By Brenda Norrell
Bolivian President Evo Morales announced an Alternative Climate Summit, to be held in April, as Navajo and Hopi celebrate a victory. The US Interior Department voided Peabody Coal's permit for coal mining on Black Mesa in northern Arizona.
The US Department of Interior, Office of Hearing and Appeals, in Salt Lake City said the Office of Surface Mining violated the law.
"OSM violated NEPA by not preparing a supplemental draft EIS when Peabody changed the proposed action. As a result the Final EIS did not consider a reasonable range of alternatives to the new proposed action, described the wrong environmental baseline, and did not achieve the informed decision-making and meaningful public comment required by NEPA. Because of the defective Final EIS, OSM's decision to issue a revised permit to Peabody must be vacated and remanded to OSM for further action."
Earlier, in the 1970s, Peabody Coal orchestrated the so-called Navajo Hopi land dispute, to remove Navajos and make way for coal mining. The US relocated more than 14,000 Navajos. While coal mining destroyed the land and poisoned the air at Black Mesa, water was drained from the aquifer.
Coal-fired power plants are cited as a primary reason for global warming. US coal-fired power plants -- including the Navajo Nation's coal-fired power plants at Page, Ariz., and in the Four Corners area -- are a primary reason for global warming, resulting in the melting Arctic ice and destruction of Arctic homelands for Indigenous Peoples and wildlife.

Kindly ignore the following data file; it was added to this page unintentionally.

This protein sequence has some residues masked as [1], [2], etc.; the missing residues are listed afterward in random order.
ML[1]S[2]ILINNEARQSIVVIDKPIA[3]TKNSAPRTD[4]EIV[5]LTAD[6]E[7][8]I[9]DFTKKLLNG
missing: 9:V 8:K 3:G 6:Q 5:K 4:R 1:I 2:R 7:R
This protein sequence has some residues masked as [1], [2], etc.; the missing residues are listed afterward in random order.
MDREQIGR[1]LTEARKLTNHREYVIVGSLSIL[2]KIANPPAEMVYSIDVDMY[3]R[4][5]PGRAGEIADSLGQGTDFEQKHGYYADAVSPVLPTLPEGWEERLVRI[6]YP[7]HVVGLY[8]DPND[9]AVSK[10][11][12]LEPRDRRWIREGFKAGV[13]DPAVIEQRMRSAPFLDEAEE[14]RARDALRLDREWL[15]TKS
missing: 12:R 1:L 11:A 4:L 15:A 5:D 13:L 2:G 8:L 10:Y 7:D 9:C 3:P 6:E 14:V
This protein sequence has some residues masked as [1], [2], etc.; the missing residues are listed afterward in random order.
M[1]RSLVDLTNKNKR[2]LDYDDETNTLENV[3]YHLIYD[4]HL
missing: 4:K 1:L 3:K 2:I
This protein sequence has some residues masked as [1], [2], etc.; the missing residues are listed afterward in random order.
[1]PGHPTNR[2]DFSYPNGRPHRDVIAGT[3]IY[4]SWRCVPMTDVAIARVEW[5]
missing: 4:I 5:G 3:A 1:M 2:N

Meanwhile in Bolivia, Morales invited activists, scientists and government officials to an alternative climate conference following the failure of the summit in Copenhagen. Morales said the Copenhagen summit failed to produce binding agreements.
The climate summit will be held April 20-22 in Cochabamba, with Indigenous Peoples, social movements, environmentalists, scientists and governments invited. However, Morales made it clear that this is a summit for and by the people.
One purpose is to pressure industrialized nations to accept their climate debt to poor countries. Further, the summit calls for an international court on environmental crimes. Other topics will include a "universal proposal for the rights of mother earth" and the transfer of technology.
Although some Indigenous voices were heard in the media from Copenhagen, including the Indigenous Environmental Network and the effort to halt the Tar Sands in Canada, many Indigenous groups found there was no platform to speak, or make a difference, at the Copenhagen summit.
Bolivia was one of five countries to block a consensus to accept the Copenhagen Accord. The deal was brokered by President Barack Obama, but Morales said the deal was done in secret by a small group of countries. Since there was no formal adoption of the document, the "noted" document has less moral and legal weight.
Back door deals are exactly how Peabody Coal orchestrated the so-called Navajo Hopi land dispute and coal mining on Black Mesa, carried out without a proper EIS or permits. Peabody Coal, attorneys, US senators, including John McCain, and tribal councilmen, cut backdoor deals which has resulted in more than 30 years of suffering for Navajos living on Black Mesa. Navajos resisting relocation live without basic necessities, with no one to turn to when they are cold, hungry and sick. Ultimately, the Navajo Nation government abandoned its own people on Black Mesa in favor of revenues from coal mining.
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